Bone Health And Diabetes Management

Diabetes’s not going away; we all know someone with the condition, as the rates continue to rise, with one in twenty (5.3%) people diagnosed with diabetes in 2020-21.

Did you know?

  • The rates of diabetes diagnosis were similar for males and females (5.7% and 4.9%)
  • The rate of diabetes increased with age from 10.3% for people aged 55-64 years to 14.9% for people aged 65-74 years
  • Almost one in five (19.2%) people over 75 had diabetes.

Type 2 diabetes is the most common type of diabetes (85.5%), followed by Type 1 diabetes (11.0%), and 4.1% was not reported (excluding gestational diabetes). (Australian Bureau of Statistics, 2021)

For us at OsteoStrong, we are aware of the impacts this condition has on multiple systems of the body, including quality of life and potentially reducing life expectancy. The intricacies of interaction and communication between the bone and muscle systems with the hormonal system is not something to be ignored, and we are always looking for opportunities to highlight the need to prevent bone and muscle loss.

For individuals with Type 1 Diabetes, the diagnosis usually occurs at a young age, impacting the potential for high peak bone mass, maximum strength, and density. Bone development features highly between the ages of 13 and 19 years, and peaks are usually reached by 30 years old. The use of insulin contributes to higher fracture risk. The mechanism seems to point to defects in the body’s bone-building cells and their ability to differentiate.

The chronic metabolic deconditioning of individuals with Type 2 diabetes adds complications such as nerve damage, muscle weakness, episodes of low blood sugar and vision problems increasing the risk of falls and fractures. This is usually attributed to an increase in bone reabsorption parameters.

Treatment of diabetes aims to prevent complications by controlling blood glucose (HBA1C) levels and helping insulin work more effectively. More than three quarters (76.1%) of people with diabetes took one or more actions to manage their condition:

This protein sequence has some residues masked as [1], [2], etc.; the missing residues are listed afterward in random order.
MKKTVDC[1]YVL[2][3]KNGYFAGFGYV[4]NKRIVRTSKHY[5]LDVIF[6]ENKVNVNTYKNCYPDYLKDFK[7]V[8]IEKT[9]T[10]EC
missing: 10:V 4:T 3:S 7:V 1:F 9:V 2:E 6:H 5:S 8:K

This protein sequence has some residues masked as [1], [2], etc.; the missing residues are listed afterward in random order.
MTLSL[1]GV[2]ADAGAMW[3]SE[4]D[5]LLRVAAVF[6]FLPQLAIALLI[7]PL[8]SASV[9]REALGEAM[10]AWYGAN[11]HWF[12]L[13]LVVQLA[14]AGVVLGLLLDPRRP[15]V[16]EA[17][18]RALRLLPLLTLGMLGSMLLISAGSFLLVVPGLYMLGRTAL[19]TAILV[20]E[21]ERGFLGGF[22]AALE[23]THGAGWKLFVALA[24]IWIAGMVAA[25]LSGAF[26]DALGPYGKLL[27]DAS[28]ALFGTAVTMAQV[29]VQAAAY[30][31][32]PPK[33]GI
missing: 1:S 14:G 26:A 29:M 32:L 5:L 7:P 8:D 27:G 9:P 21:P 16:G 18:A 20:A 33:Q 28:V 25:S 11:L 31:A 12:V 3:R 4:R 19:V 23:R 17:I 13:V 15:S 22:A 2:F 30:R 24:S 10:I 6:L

• One in five (22.3%) took insulin daily
  • More than six in ten (63.7%) changed their eating pattern or diet
  • Three in ten (31.9%) exercised most days
  • One in ten (10.9%) were not taking current action to manage their diabetes.

That, combined with aging-related muscle loss and strength, leads to deconditioning and loss of the very structures we need to regulate our muscles, bones, and hormones.

But here’s something you might not know, as an individual physical modality, OsteoStrong has been shown to perform positively in reducing HBA1C and long-term blood glucose measures compared to the standard care modalities when reviewed independently. And that’s something that should matter to all of us, whether we’ve been diagnosed with a metabolic disorder or not

How does osteogenic loading impact blood glucose? Osteogenic loading can trigger osteogenesis or the growth of bone tissue. Research shows that it can also trigger myofibril hypertrophy. Myofibril hypertrophy increases the number of myofibrils–bundles of muscle fibers–within the muscle cells. This, in turn, increases muscle density.

Osteogenic loading fatigues muscle cells, which causes muscle density to increase. This fatigue isn’t related to fuel; it’s a fatigue of the structure within the muscle cells. As this contraction continues, the nervous system undergoes a structural deficit. This stimulates an adaptation and triggers the building of new myofibrils, bundles of fibers within a muscle.

These myofibrils provide new insulin receptors within the cells. This, in turn, lowers resting blood glucose levels. With this change, the body can process blood glucose to a higher degree—improving the condition of people with metabolic disease.

Through research, it’s been shown that 58 percent of cases of Type 2 diabetes can be prevented or delayed by maintaining a healthy weight, being physically active and applying the “use it or lose it” principle.

Osteogenic loading therapy is a confirmed modality to support standard care, being both feasible and effective in improving glycaemic control among moderate-risk adults with poor glycaemic control. Just ask many of our members who have seen improvements in their blood glucose levels, strength and density.

Team OsteoStrong

Team OsteoStrong